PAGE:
Cross Steering vs. Traditional Steering
Cross Steering Cross steering is the preferred method for nearly all cross spring/beam axle suspension set-ups. Ford used it themselves from 1935-on; the system suffers far less bump steer and offers a more comfortable steering column angle, it also frees up the much needed foot pedal/bellhousing clearance and cleans up the appearance of the chassis from a side view (very important on an open wheel car.) The Vega steering box is the only thing to consider on Model-T through 1934 Fords, also 1935-48 cars can use a Vega or Saginaw box, which gives the option of power steering for these cars.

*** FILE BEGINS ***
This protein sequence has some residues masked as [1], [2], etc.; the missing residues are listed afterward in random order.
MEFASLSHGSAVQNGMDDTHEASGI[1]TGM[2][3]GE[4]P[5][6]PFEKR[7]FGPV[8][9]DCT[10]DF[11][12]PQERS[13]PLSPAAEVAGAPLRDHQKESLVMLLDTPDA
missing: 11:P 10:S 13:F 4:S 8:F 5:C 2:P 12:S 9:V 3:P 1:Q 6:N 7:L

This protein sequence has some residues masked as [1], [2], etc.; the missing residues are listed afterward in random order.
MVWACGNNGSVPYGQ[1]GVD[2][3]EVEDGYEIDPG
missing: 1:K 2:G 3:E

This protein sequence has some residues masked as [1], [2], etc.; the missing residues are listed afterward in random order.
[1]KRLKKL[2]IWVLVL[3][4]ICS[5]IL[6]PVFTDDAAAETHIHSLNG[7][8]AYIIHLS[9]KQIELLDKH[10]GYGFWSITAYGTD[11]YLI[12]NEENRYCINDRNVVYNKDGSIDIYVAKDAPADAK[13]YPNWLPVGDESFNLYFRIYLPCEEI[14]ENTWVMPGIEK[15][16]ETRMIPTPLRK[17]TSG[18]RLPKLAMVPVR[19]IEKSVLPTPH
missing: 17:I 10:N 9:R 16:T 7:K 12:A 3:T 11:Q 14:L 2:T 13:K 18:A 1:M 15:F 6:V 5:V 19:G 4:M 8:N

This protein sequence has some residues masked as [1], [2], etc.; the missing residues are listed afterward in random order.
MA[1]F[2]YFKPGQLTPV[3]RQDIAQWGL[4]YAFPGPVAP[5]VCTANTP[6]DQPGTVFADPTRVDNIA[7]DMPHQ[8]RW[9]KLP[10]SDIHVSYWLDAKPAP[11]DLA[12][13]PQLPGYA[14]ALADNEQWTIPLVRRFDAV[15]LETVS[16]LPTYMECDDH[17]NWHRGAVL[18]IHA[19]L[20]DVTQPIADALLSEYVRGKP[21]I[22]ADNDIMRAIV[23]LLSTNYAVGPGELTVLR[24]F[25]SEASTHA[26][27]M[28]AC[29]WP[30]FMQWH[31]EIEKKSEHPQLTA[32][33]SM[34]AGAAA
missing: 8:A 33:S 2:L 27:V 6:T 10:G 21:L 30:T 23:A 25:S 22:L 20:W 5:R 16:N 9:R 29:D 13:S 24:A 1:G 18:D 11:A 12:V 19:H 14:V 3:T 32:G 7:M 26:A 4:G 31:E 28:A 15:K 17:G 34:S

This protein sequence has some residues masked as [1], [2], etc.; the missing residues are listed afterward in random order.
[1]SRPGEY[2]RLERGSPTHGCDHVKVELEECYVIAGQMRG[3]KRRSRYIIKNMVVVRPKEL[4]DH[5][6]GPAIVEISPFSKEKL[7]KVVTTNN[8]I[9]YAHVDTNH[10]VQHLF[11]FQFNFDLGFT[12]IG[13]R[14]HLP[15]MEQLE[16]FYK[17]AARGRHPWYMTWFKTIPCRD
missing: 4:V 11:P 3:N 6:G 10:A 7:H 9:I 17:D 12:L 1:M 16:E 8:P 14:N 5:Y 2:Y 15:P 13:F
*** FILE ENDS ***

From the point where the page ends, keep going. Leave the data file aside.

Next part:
Traditional Steering Traditional steering will only work with the following combinations: A 4 Bar suspension used with a 1968-73 Mustang Box, or a Split Wishbone/hairpin Radius Rod suspension used with a reversed Corvair Steering box. You can also use the 1948-56 Ford Pick-up steering box with Traditional Steering. An upper steering arm allows the attachment of a drag link to the driver’s side spindle, which is attached to the spindle with bolts through the upper two backing-plate mounting holes.
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